Validus is the last angel God creates, and being last he sometimes wonders if he's meant to do anything great, though his heart yearns to be a warrior for Elohim. In present day Earth, Validus has risen through the ranks. The war with the Fallen – angels who have followed Apollyon, or Lucifer – is tense, and things aren't exactly looking good. Validus is struggling to keep things together when he receives orders to join up with a guardian, an angel assigned to protecting people under the age of reason, to protect a fully grown man, Drew Carter.
We follow Validus from this point onward, seeing some of book one through the eyes of Validus. But we also get flashbacks, starting all the way before Creation. We see Validus struggle to understand God's purposes in both timelines, but always trusting his Lord.
The story essentially gives us a bigger look into the realm of angels and demons, and we get a look into Validus, named Wallace by Drew in book one. We see that Drew might have a bigger role in God's design than we perhaps expected, and it's crucial Validus ensures his safety. In the flashbacks, we see Validus' character grow, becoming more sure of himself, and growing stronger in his confidence of Elohim's ultimate Plan.
The worldbuilding, based on Biblical truths and speculation, is a fascinating mix. In the first book, I loved the idea of a second realm in our world, where angels and demons fought. In Rise of the Fallen, we get to see it in full, with ranks and rules for both sides. It was done well, pulling from Biblical truths as well as speculation (and even then speculation seems inspired by some portions of the Bible). In the story, some text is in bold, to indicate it's taken from the Bible. I like how Chuck Black makes this very clear.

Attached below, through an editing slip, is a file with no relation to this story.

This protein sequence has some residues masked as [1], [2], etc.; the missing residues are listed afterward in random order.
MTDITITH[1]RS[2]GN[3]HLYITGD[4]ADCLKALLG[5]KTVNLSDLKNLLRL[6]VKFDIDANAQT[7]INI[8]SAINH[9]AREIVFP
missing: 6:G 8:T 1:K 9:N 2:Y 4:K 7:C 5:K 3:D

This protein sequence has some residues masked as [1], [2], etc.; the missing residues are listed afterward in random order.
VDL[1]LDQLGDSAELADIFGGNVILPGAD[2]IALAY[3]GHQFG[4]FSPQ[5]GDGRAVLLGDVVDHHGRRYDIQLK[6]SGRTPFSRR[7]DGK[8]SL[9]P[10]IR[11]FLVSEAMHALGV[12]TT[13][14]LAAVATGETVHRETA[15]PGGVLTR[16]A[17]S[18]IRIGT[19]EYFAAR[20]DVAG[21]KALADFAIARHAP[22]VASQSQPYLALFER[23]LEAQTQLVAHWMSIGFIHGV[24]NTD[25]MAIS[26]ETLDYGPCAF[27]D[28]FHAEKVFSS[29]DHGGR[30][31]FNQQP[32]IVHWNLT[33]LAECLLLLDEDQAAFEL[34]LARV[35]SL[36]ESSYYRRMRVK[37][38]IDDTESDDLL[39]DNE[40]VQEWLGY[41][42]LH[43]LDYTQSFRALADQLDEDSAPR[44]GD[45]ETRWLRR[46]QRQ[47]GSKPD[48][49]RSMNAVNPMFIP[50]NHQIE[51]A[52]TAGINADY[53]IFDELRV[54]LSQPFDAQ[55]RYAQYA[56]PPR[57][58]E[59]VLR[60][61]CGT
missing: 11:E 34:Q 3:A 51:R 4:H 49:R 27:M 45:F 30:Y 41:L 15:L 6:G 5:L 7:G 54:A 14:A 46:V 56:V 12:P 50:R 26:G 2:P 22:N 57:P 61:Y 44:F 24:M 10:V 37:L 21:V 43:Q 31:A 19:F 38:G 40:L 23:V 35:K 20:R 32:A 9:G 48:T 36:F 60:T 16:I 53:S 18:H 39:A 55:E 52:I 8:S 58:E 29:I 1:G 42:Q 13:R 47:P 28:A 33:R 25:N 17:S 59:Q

Some aspects of angels and heaven I'm not sure I quite agree with, but I was glad to see how Mr. Black portrayed God. Not only is He a loving and forgiving God, but He's also just and powerful and fierce. He is in control of everything, including what Apollyon and his demons can do. Apollyon must receive permission from Elohim in order to outfit his Fallen with swords to fight against God's angels, and the demons can only directly kill a human by God's express permission. I like that Mr. Black chose to show these traits alongside the ones of love and mercy.
Violence/gore: There is a lot of fighting between angels and the Fallen, and both sides lose soldiers. It's not gory, but there is a lot of violence and war. Some wounds bleed, but again it's not at all grossly described. When it rains, it causes pain to the Fallen (and any body of water). For angels, it can heal, but it's very painful. We see a couple scenes during this process, and the angels being healed scream (which might unsettle some readers).
Profanity: Referenced swearing.
Sexual content: References to sexual perversion among the humans.
Other: A gang in Present Day tries to get two teens to try illegal drugs.
Have you read Rise of the Fallen? What did you think? Did you like or dislike it? Why? What do you think about Chuck Black's portrayals of God and His holy angels?